Thursday, October 13, 2011

STUFF I THINK ABOUT! The Clockwork God



deism [dee-iz-uhm]
noun
1. belief in the existence of a God on the evidence of reason and nature only, with rejection of supernatural revelation. (distinguished from theism).
2. belief in a God who created the world or the Universe but has since remained indifferent to it.

Time to get a little heavy, but I hope I can entertain you with an explanation for my current belief. From childhood to about the age of twelve, I was a Christian. After finally reading the Bible and attending church, the seed of doubt was sewn after I was encouraged by an educator to question and even disprove a story from the Bible. His intention was probably to inspire us to question the validity of the entire King James Bible, but not our religious beliefs. Unintentionally, he set me on the path of all intellectuals who come to my conclusion. I had never experience a Revelation or felt as if God had directly interacted with me (as some people believe he speaks to them). By the time I started high school, I found that upon logical analysis, that the processes described by Christianity that created the Universe and other dogma, from angels to Hell, to the Devil to Jesus, and so on. The straw that broke the camel's back was a combination of the fact that so many people in the world are not Christian and, a rather disturbing belief shared by many Christians, that non-Christians are doomed to Hell. The idea that a perfectly righteous and humble person would be sent to Hell for merely being Buddhist or Hindi or Islamic. This simple idea and my own frustrations were enough to set me on the path of flip flopping between Atheism and Agnosticism.

Eh, close enough?
Today I am a diest. I believe in one God, karma, the human soul, and the afterlife but I also believe that the Universe is incredibly old, incredibly vast and Natural Laws dictate the way the Universe has formed and operates. I do not believe in Jesus or other supernatural beings or presume to know anything about the afterlife, prayer, churches, or that God punishes/rewards anyone in this life. It is important to know that, while I believe in these things, I don't begrudge anyone their own beliefs. My general philosophy, on morality, is do no harm unto yourself or others, unless to prevent the harm of yourself or others. I believe that the human purpose is to progress and spread throughout the Universe.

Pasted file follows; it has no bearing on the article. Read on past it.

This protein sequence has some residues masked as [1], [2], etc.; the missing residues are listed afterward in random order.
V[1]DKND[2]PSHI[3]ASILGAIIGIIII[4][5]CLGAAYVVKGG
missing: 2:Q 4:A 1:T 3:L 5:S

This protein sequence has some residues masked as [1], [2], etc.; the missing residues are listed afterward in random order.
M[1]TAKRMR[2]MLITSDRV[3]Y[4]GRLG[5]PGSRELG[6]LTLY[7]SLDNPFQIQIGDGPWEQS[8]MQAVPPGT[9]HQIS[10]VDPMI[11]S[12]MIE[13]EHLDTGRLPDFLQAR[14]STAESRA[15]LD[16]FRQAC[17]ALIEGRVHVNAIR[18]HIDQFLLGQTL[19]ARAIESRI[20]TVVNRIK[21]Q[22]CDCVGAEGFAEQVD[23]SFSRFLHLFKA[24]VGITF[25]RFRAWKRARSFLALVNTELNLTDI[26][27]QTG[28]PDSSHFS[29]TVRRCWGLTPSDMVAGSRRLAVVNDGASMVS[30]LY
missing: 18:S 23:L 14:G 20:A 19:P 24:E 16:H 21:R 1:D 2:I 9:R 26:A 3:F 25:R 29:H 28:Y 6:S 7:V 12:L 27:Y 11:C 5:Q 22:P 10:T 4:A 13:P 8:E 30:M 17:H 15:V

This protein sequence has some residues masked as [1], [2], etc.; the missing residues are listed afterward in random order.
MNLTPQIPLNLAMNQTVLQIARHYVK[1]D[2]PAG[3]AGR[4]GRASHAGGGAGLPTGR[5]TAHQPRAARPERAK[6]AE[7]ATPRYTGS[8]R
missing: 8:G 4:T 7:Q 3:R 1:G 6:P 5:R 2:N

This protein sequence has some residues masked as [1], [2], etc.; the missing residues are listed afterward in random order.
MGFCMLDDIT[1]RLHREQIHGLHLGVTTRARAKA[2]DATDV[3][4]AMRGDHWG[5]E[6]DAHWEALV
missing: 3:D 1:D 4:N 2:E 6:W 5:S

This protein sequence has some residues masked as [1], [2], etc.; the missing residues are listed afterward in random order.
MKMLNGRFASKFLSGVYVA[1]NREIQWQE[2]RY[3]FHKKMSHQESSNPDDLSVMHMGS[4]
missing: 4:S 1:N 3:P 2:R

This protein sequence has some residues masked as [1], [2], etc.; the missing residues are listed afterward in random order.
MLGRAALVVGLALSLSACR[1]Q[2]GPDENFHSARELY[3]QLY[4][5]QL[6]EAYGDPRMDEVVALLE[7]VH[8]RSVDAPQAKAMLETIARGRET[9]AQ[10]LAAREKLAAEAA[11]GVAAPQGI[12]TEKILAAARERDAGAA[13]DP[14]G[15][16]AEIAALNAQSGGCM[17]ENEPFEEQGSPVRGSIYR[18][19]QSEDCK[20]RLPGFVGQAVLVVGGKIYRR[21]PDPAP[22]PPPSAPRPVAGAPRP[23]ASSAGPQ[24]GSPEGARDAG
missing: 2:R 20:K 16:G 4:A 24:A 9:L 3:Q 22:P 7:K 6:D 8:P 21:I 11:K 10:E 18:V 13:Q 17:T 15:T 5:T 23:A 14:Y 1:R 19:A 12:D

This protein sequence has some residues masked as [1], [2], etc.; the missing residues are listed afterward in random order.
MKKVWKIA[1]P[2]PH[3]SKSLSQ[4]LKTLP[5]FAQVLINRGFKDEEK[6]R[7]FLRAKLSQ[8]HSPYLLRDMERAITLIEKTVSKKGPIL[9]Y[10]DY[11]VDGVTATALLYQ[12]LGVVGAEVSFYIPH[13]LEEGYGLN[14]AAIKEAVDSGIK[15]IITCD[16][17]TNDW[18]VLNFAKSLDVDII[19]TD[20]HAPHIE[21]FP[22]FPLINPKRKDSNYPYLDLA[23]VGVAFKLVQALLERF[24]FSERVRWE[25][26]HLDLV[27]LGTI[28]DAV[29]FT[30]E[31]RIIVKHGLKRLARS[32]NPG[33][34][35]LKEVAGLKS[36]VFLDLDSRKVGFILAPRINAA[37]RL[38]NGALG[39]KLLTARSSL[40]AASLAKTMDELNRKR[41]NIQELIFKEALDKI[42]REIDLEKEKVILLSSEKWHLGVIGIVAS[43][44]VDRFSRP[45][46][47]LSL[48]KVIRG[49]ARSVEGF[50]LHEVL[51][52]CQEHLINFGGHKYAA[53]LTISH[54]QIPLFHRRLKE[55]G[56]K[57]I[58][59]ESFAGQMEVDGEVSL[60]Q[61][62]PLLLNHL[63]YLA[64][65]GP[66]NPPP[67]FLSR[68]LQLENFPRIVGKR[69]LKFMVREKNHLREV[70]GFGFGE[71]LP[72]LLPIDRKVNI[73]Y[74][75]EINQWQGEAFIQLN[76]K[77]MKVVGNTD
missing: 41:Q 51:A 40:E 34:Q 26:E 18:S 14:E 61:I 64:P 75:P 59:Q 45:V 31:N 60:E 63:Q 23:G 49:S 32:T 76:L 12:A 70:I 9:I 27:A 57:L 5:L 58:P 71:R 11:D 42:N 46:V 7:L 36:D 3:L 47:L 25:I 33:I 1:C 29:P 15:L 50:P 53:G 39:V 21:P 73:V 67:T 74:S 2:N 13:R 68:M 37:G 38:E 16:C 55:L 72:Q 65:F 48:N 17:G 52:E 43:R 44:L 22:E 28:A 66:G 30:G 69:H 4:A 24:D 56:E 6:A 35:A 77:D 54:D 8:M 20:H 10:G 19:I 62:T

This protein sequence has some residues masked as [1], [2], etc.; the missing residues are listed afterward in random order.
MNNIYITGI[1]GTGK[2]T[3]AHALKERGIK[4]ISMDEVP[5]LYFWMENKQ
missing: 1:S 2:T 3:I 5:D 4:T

An important part of being a diest is that you believe in science and a compassionate, but hands-off God.

The hands-off God sets diests apart from other monotheists. The best analogy for the hands-off god is The Clockwork God. A diest believes that, much like a clockmaker making a clock, God set up all the natural laws and components of the Universe to be logical and then started the Universe. From that moment, he has just watched as the Universe swelled from a few simple bits of matter and energy into a seemingly infinite Universe, much like you might watch the gears and listen to the ticks of a well-made clock. There is no room for supernatural beings, like Jesus or angels, in this Universe. This God is infinitely complex and knows everything, yet the Universe had no need for his intervention. Neither does mankind, as we have all the tools available to us to create society, laws and progress without his intervention.

 The best example in literature or film that I can think to compare The Clockwork God is Dr. Manhattan in Alan Moore's The Watchmen.

Dr. Manhattan begins his life as a simple watchmaker's son but, after the creation of the Atom Bomb, his father sets him on the path of becoming a physicist. He becomes a very successful scientist, but seems to be destroyed in an accident involving a complex energy experiment. Yet, soon after, his conscience's willpower forces him to construct a new body.




 He is changed into his world's first truly super powered super hero. He is, more or less, turned into a new God. He is indestructible, immortal, and can create, change or destroy matter with the ease that we might blink. He is also all-knowing, all-seeing and, if he wished, omnipresent. At first, he tries to play the role of a super hero or savior. Yet, the more he tries to help humanity, the more he becomes disaffected by them and realizes that he has left them behind. And, eventually he does.

And what does he want to do? He can do anything! So, he wishes to create his own Universe. The only thing that Dr. Manhattan does not know is what this new Universe should be and this is only answered through his interactions with humans. He realizes that humanity does not come from within, it comes through one's connections with others.

Yet, this more of a brilliant metaphilosophical approach to The Clockwork God hidden in the covers of the most critically acclaimed graphic novel of all time than a true depiction of the concept. In reality, I believe that God's existence is impossible to understand or comprehend, at least in this mortal coil. Perhaps, in the afterlife, or perhaps not.

So, what can be taken away from this? Read or watch The Watchmen and try to look at your religious beliefs with some scrutiny but don't get too hung up on it. In my opinion, what's most important is that you do whatever you want in the beautiful world we live in but try not to hurt others in your pursuits.

"Belief in a cruel God, makes a cruel God."-Thomas Paine

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